When Keatinge and del Duca write directly to the reader in their letters column, they're clearly excited to be telling Kate Kristopher's story in Shutter. And I can appreciate a reluctant hero, refusal-of-the-call-to-adventure moment at a story's start, but I hope the next issues show us something different.

BACKUP FEATURES: "Mungore" (is possibly the title, but it is definitely), written and drawn by Ryan Alexander-Tanner and colored by Catherine Peach. It's a cute Brandon Graham/Mike Allred/James Kochalka mashup about giant monsters and giant robots and mayors and scientists.

A dynamically purple pin-up by Anthony Gregori and Mike Spicer shows Kate Kristopher and her father finding deep sea treasure and deep sea creatures, with lots of teeth all 'round.

A one-pager called "Tiger Lawyer in Sidebar," with story by Ryan Ferrier and art by Felipe Torrent wraps up the issue. It's poorly paced and telegraphs its "sidebar" joke three panels before actually delivering it. The script feels paced for an animated short rather than a one-page comic, but it does have the delightful line, "Help me, y' cat bastard."

Shutter is written by Joe Keatinge, with art by Leila del Duca, colors by Owen Gieni, and letters by Ed Brisson. Design by Tim Leong & Monica Garcia. Cover art (of my copy) by Brandon Graham. Created by Leila del Duca & Joe Keatinge. Published by Image Comics and dated April 2014.

Friday, May 02, 2014

Dollar Bin Reviews: Magik #4

Magik #4: “Darkchild”

My first comic book crush was Illyana Rasputin, code-named Magik, little sister to Colossus of the X-Men and member of the New Mutants training team.

Illyana was Russian, blonde with harsh bangs, and could teleport herself and her friends across vast distances with “stepping discs” that used an otherdimensional Limbo as a shortcut. But like Wolverine, it wasn’t her mutant power that made her interesting -- it was something else.

In Uncanny X-Men #160, Illyana is a six-year-old girl. She’s with the X-Men on an old island base of Magneto’s, watching them take part in a training session -- and secretly being watched in turn by a demon named Belasco. Belasco lures Illyana to a secluded, shadowy corner of the island. He pulls her through a portal into Limbo -- and the X-Men give chase.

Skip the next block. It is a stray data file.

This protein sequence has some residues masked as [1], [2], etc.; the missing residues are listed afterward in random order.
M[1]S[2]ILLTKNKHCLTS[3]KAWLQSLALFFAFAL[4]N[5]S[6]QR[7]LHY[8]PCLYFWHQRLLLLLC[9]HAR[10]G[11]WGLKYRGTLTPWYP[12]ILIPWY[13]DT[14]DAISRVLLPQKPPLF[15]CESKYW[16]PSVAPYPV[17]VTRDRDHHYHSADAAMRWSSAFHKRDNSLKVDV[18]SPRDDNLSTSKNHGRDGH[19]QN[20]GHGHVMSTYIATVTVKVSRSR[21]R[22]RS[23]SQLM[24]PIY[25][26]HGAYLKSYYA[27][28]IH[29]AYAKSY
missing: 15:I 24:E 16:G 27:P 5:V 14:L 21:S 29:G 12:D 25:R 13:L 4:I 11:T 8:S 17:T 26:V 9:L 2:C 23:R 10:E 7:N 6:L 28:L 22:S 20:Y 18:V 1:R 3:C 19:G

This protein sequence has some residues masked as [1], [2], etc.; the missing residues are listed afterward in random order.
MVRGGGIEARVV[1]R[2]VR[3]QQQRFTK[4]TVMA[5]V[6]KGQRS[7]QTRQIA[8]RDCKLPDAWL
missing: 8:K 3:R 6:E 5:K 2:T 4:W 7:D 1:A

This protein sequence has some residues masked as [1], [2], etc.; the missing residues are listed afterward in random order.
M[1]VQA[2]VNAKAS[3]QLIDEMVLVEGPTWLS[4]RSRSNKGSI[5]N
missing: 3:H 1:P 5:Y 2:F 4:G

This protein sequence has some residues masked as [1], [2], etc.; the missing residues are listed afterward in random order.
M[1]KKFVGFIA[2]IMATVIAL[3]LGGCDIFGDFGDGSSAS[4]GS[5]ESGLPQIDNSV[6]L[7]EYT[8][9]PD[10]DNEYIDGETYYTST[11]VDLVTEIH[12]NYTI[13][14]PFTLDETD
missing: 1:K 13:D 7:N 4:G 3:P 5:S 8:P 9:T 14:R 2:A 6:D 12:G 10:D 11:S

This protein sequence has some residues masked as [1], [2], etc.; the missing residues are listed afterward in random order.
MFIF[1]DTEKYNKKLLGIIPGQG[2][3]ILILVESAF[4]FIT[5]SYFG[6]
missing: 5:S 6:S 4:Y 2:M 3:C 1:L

Long story short, the X-Men face down magical beasts, battle alternate versions of themselves, and finally rescue Illyana, pulling her back to our dimension as Belasco is trying to pull her into his. For the X-Men, Illyana is only in Limbo for a few moments.

Illyana spends seven years there, coming back out of the portal as a thirteen-year-old.

Wolverine: hat on, shirt off.

The four-part limited series Storm & Ilyana: Magik, published more than a year after this issue of X-Men, tells Illyana’s story over that seven year period.

By this fourth, final issue, Storm’s part of the saga is mostly done. Also? It’s not really Storm. Okay, it’s Storm, but not the regular Storm who was in the X-Men book at the time. This is an alternate reality Storm, also a sorceress, and she was aided by Cat, an alternate reality Kitty Pryde, who dressed kind of like 1950s Batwoman. Cat was dead, and this alternate Storm follows her in the first few pages of #4. Which is just classic storytelling, really -- this Storm is the Obi Wan Kenobi of Magik, there to impart a lesson, then to die. Meet the mentor, and then try to carry on.